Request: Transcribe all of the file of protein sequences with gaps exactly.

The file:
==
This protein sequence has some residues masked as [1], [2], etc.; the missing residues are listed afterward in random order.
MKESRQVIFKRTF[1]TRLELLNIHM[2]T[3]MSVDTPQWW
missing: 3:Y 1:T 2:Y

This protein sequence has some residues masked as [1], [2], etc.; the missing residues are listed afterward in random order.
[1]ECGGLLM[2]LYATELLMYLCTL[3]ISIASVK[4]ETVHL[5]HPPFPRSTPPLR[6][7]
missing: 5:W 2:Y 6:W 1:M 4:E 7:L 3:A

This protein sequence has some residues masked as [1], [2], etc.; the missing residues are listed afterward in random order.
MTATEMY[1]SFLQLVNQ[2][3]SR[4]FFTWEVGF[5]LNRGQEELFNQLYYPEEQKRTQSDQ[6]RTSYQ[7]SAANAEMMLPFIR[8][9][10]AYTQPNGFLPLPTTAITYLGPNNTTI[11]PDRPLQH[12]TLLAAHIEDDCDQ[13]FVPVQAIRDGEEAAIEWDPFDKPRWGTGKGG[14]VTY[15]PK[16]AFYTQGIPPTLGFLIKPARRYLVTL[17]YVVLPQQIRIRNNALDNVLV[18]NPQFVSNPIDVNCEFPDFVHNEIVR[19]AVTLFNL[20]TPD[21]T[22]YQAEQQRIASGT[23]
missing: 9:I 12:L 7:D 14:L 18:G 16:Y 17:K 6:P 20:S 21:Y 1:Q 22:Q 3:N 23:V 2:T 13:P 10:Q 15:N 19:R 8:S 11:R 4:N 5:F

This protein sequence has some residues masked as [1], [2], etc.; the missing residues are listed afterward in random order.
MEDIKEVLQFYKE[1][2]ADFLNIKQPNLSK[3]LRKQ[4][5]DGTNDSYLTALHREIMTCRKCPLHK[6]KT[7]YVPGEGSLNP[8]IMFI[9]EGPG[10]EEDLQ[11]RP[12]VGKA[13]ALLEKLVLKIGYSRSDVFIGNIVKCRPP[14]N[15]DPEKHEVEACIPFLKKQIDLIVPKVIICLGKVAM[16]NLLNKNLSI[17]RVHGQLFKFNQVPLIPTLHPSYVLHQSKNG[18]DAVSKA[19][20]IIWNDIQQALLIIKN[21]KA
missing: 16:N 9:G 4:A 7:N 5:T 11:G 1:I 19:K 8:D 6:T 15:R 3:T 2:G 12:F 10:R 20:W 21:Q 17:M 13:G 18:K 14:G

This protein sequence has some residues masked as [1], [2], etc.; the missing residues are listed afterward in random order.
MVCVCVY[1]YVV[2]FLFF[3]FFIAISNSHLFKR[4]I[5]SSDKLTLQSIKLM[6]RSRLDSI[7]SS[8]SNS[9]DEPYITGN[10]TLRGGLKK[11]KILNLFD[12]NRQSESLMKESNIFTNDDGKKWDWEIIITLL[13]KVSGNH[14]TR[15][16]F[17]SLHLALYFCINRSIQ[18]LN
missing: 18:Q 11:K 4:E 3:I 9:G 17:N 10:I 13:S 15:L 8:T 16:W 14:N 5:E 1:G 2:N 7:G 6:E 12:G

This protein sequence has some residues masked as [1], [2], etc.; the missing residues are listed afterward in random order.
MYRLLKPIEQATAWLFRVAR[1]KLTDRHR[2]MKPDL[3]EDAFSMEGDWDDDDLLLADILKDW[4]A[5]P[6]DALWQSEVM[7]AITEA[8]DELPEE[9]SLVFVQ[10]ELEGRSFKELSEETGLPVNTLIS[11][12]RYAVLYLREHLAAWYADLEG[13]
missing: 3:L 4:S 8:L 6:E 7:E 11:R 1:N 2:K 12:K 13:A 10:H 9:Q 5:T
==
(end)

This protein sequence has some residues masked as [1], [2], etc.; the missing residues are listed afterward in random order.
MKESRQVIFKRTF[1]TRLELLNIHM[2]T[3]MSVDTPQWW
missing: 3:Y 1:T 2:Y

This protein sequence has some residues masked as [1], [2], etc.; the missing residues are listed afterward in random order.
[1]ECGGLLM[2]LYATELLMYLCTL[3]ISIASVK[4]ETVHL[5]HPPFPRSTPPLR[6][7]
missing: 5:W 2:Y 6:W 1:M 4:E 7:L 3:A

This protein sequence has some residues masked as [1], [2], etc.; the missing residues are listed afterward in random order.
MTATEMY[1]SFLQLVNQ[2][3]SR[4]FFTWEVGF[5]LNRGQEELFNQLYYPEEQKRTQSDQ[6]RTSYQ[7]SAANAEMMLPFIR[8][9][10]AYTQPNGFLPLPTTAITYLGPNNTTI[11]PDRPLQH[12]TLLAAHIEDDCDQ[13]FVPVQAIRDGEEAAIEWDPFDKPRWGTGKGG[14]VTY[15]PK[16]AFYTQGIPPTLGFLIKPARRYLVTL[17]YVVLPQQIRIRNNALDNVLV[18]NPQFVSNPIDVNCEFPDFVHNEIVR[19]AVTLFNL[20]TPD[21]T[22]YQAEQQRIASGT[23]
missing: 9:I 12:L 7:D 14:L 18:G 16:Y 17:K 6:P 20:S 21:Y 1:Q 22:Q 3:N 23:V 2:T 13:P 10:Q 15:N 19:R 8:S 11:R 4:N 5:F

This protein sequence has some residues masked as [1], [2], etc.; the missing residues are listed afterward in random order.
MEDIKEVLQFYKE[1][2]ADFLNIKQPNLSK[3]LRKQ[4][5]DGTNDSYLTALHREIMTCRKCPLHK[6]KT[7]YVPGEGSLNP[8]IMFI[9]EGPG[10]EEDLQ[11]RP[12]VGKA[13]ALLEKLVLKIGYSRSDVFIGNIVKCRPP[14]N[15]DPEKHEVEACIPFLKKQIDLIVPKVIICLGKVAM[16]NLLNKNLSI[17]RVHGQLFKFNQVPLIPTLHPSYVLHQSKNG[18]DAVSKA[19][20]IIWNDIQQALLIIKN[21]KA
missing: 16:N 9:G 4:A 7:N 5:T 11:G 1:I 19:K 8:D 6:T 15:R 3:T 2:G 12:F 10:R 20:W 21:Q 17:M 13:G 18:K 14:G

This protein sequence has some residues masked as [1], [2], etc.; the missing residues are listed afterward in random order.
MVCVCVY[1]YVV[2]FLFF[3]FFIAISNSHLFKR[4]I[5]SSDKLTLQSIKLM[6]RSRLDSI[7]SS[8]SNS[9]DEPYITGN[10]TLRGGLKK[11]KILNLFD[12]NRQSESLMKESNIFTNDDGKKWDWEIIITLL[13]KVSGNH[14]TR[15][16]F[17]SLHLALYFCINRSIQ[18]LN
missing: 18:Q 11:K 4:E 3:I 9:G 17:N 10:I 13:S 15:L 8:T 16:W 14:N 5:E 1:G 2:N 7:G 6:E 12:G

This protein sequence has some residues masked as [1], [2], etc.; the missing residues are listed afterward in random order.
MYRLLKPIEQATAWLFRVAR[1]KLTDRHR[2]MKPDL[3]EDAFSMEGDWDDDDLLLADILKDW[4]A[5]P[6]DALWQSEVM[7]AITEA[8]DELPEE[9]SLVFVQ[10]ELEGRSFKELSEETGLPVNTLIS[11][12]RYAVLYLREHLAAWYADLEG[13]
missing: 3:L 4:S 8:L 6:E 7:E 11:R 1:N 2:K 12:K 13:A 10:H 9:Q 5:T